Investor sentiment is improving across the eurozone, according to two major surveys just released.
The Sentix Investor Confidence Index has reached its highest level this year, while the Barclays Global Macro Survey finds that two-thirds of respondents do not expect the eurozone to break up over the next 12 months.
The Sentix Index went from -18.8 in November to -16.8 in December, which is the fourth monthly increase in a row and is now at its highest reading in 2012.
Moreover, confidence about the health of the region in six months’ time has also reached its highest level since May 2011.
“That means that there are now almost as many optimists for the future developments in the eurozone economy as there are pessimists,” said Sentix senior analyst Dr Sebastian Wanke.
The main factor underpinning improved investor confidence has been measures introduced by the ECB, added Dr Wanke.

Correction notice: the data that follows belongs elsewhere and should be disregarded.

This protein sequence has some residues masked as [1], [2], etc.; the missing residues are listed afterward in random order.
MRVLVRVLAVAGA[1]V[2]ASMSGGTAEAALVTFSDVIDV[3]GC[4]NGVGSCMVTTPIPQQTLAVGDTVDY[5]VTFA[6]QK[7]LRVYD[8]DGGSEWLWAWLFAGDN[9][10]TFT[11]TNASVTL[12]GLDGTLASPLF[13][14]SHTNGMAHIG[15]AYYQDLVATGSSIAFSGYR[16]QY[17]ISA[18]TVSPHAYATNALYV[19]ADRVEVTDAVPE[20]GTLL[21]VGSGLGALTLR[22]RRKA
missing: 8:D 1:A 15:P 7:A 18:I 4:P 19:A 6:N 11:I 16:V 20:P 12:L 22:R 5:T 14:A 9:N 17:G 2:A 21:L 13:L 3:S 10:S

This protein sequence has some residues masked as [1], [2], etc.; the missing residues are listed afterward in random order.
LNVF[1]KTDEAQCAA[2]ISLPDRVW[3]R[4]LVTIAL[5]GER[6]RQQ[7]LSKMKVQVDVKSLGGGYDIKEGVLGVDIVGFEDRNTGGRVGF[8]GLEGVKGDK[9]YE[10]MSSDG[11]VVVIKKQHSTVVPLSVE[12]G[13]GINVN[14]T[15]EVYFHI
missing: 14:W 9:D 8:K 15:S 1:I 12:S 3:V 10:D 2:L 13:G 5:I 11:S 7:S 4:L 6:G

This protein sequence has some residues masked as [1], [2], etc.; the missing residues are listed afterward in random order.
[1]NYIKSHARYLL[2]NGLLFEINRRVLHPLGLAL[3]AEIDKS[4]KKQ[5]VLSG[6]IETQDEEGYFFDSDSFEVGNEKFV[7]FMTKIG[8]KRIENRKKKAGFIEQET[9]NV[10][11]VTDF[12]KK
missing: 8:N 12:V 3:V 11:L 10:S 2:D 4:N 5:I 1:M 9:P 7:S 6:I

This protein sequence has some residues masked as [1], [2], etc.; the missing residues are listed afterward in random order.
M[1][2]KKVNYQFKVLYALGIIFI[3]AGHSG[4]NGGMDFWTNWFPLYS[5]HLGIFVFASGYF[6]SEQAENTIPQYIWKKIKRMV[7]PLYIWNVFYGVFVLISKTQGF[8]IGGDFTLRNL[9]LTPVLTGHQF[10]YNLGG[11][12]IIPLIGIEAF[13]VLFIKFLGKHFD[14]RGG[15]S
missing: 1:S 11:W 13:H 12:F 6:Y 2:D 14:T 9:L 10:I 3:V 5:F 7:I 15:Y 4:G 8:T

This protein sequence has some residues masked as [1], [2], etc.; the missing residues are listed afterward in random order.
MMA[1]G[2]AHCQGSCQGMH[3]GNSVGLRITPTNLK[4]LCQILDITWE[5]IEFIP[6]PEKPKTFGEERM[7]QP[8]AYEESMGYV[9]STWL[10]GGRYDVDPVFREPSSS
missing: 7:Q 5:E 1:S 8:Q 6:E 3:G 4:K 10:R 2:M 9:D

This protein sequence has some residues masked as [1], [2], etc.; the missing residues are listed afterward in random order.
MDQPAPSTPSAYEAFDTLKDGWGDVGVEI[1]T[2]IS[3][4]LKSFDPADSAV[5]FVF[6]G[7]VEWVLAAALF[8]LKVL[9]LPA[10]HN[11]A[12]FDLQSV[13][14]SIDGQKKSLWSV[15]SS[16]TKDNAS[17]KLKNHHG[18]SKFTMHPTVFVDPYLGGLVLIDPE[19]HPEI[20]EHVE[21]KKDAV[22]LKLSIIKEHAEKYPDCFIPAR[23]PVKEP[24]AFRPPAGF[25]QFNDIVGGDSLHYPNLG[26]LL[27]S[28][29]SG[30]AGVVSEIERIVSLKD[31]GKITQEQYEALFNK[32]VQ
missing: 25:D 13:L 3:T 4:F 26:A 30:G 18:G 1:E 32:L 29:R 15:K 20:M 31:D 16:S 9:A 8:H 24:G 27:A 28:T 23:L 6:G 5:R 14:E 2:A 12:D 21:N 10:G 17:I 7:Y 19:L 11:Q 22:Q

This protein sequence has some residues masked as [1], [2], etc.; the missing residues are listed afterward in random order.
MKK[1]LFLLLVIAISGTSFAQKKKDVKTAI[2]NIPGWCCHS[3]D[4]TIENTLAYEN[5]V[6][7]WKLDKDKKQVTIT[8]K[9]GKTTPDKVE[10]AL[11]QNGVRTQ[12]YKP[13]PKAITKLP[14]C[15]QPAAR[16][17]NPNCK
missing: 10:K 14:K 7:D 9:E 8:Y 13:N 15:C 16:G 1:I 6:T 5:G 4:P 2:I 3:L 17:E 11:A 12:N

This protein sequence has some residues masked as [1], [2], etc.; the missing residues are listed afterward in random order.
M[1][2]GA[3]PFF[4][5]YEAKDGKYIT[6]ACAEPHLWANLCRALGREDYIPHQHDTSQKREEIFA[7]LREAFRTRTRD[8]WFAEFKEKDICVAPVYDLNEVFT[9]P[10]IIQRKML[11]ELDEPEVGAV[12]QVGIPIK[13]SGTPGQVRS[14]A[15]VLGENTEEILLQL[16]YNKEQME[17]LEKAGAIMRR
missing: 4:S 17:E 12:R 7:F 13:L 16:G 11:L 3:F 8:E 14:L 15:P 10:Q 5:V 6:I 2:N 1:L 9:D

At a conference in July, the head of the ECB Mario Draghi said he would do whatever it takes to keep the euro together.
In September, the ECB launched the Outright Monetary Transactions (OMT) programme, which pledged unlimited purchases of sovereign members’ debt in return for structural reforms.
Dr Wanke noted that manufacturing data and the German ifo index, which is a measure of business confidence, have both risen over recent months.
The Barclays Global Macro Survey canvasses the opinions of 400 major investors for its findings. It also found that sentiment was improving.
“The likelihood of an imminent break-up of the eurozone has diminished; 72% of all respondents now think that no country will leave it in the next 12 months, up from 57% in September and well above the 42% who thought that in June.
“In common with pervious surveys, among those who think that there will be some breakup, most believe that it will be restricted to just Greece leaving: only 6% think that any other country will leave over the next year. These represented the most optimistic answers to this question since it was first asked in the Dec 2011 survey,” according to the Barclays Global Macro Survey.
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